Various Artists - Chillout 06: The Ultimate Chillout 
Music Disc Reviews Audio CD
Written by Dan MacIntosh   
Tuesday, 15 February 2005

Various Artists

Chillout 06: The Ultimate Chillout
format: 16-Bit Stereo CD
label: Nettwerk America
release year: 2005
performance: 8
sound 8
reviewed by: Dan MacIntosh

After listening to a stylistic compilation, such as this one, a person would at least hope to have a better understanding of the genre represented when it’s all done. But since the tracks included on “Chillout 06” are seemingly all over the map, musically speaking, one may be no closer to having chillout down cold -- even after it’s finished playing.

One plus side of this disc can be gleaned even before the music starts to play. This is because the CD credits list numerous name artists, instead of a bunch of faceless dance mixers. These stars include Sarah McLachlan doing a previously unreleased remix of “World on Fire,” “Life's What You Make It” by the underrated Talk Talk and “Against All Odds” by the hip The Postal Service. By the way, if you assume this track is somehow (hopefully!) different from that dreadful Phil Collins soundtrack hit from a while back, you’re dead wrong. But in the hands of TPS, this ballad doesn’t really sound all that bad. Maybe it was the singer, not the song, that made it so distasteful in the first place.

Chillout music is “dance” music created for listening -- I think -- which doesn’t really make a whole lot of sense. In other words, you’re supposed to chill out to it at a club, rather than get your groove on with it. But if I’m totally wrong here, and people are moved to get up and boogie to “Weekend” by The Perishers, they must be on some mighty fine drugs. That’s because if you listen closely to its lyrics, you learn that it’s a sad-sounding song about looking forward to the weekend. Go figure: it’s a stinkin’ sad song about the weekend??? How can a weekend ever be sad? It’s like that saying about how the worst day of fishing is better than the best day of work. Weekends cannot be dreaded, can they? Boys and girls, this track certainly ain’t no “Working for the Weekend” by Loverboy, that’s for darn sure. Another oddball selection is called “Ugly and the Beautiful, ” which is performed here by The Real Tuesday Weld. It sports breathy vocals, which are distinctly Tom Waits-y. It also has a sort of saloon song feel to it, instead of any dance floor vibe.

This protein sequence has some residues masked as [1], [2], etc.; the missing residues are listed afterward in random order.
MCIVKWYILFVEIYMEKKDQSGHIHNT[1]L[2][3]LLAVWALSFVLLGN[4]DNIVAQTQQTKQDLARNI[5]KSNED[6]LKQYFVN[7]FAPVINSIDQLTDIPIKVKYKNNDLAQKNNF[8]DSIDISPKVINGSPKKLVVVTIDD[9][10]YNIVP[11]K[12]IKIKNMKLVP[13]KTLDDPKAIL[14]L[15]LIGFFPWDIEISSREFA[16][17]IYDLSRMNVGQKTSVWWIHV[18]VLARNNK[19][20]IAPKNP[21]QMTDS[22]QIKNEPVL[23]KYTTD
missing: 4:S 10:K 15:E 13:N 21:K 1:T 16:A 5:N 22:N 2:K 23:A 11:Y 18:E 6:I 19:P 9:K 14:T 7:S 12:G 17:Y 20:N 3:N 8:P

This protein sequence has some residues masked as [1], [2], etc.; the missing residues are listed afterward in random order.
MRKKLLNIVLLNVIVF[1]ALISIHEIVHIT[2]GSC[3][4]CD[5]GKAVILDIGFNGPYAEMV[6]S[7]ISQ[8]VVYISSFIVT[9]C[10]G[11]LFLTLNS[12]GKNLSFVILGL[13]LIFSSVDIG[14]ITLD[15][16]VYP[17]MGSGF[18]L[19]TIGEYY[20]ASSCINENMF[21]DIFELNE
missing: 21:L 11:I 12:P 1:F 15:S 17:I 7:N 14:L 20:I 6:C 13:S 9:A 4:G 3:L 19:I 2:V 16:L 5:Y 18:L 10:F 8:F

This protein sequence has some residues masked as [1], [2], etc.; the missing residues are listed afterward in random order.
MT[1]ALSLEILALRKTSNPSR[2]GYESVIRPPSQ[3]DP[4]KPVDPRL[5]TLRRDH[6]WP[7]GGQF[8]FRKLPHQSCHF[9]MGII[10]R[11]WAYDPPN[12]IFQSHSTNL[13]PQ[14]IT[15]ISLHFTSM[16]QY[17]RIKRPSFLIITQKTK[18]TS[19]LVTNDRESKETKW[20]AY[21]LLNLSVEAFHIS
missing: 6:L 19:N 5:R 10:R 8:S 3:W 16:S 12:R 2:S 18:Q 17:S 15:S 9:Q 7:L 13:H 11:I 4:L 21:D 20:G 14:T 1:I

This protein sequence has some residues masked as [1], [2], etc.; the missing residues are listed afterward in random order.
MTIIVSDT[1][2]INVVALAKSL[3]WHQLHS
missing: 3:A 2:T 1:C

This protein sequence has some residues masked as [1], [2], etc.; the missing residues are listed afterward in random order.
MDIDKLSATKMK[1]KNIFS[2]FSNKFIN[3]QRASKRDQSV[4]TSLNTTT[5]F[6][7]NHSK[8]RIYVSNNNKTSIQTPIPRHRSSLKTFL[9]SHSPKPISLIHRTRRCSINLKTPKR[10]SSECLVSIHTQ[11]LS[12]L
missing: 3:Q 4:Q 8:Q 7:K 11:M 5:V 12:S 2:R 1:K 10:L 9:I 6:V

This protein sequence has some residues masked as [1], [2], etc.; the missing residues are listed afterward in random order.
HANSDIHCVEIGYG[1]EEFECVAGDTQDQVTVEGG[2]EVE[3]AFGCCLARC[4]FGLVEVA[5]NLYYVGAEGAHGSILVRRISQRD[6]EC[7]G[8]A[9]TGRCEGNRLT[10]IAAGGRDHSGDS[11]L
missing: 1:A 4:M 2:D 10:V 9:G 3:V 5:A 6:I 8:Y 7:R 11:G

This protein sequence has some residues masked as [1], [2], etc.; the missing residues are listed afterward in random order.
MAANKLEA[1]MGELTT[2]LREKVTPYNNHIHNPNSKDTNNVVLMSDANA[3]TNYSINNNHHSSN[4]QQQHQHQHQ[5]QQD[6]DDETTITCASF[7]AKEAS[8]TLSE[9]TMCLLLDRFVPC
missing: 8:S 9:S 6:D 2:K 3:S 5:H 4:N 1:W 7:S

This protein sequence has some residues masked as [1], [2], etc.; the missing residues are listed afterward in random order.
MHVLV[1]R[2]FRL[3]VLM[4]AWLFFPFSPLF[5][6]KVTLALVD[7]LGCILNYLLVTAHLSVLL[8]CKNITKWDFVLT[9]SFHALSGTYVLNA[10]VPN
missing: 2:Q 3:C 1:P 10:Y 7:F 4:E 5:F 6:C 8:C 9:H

There really are no instrument staples in chillout music. On Bent’s “Silent Life,” for instance, the track grooves to a hand-clappy rhythm. It begins with a synth melodic intro, before adding horns and pedal steel guitar – no kidding, it really has pedal steel guitar! Then it ends with a string quartet outro. And speaking of horns, there are also all kinds of brass on “Time Is My Everything” by former Stone Rose Ian Brown (anybody still remember The Stone Roses, by the way?). His contribution here sounds a little bit like the group Love, which is going way back to the ‘60s for a reference point.

There’s a lot of interesting stuff going on here. Perhaps a dance music expert can tell you how it all fits together and give you a definition that is better than mine. Instead of racking your brain over a definition, however, why don’t you just chill and enjoy it, instead? Just leave all that defining business to anal-retentive critics, who have two left feet and nothing better to do.

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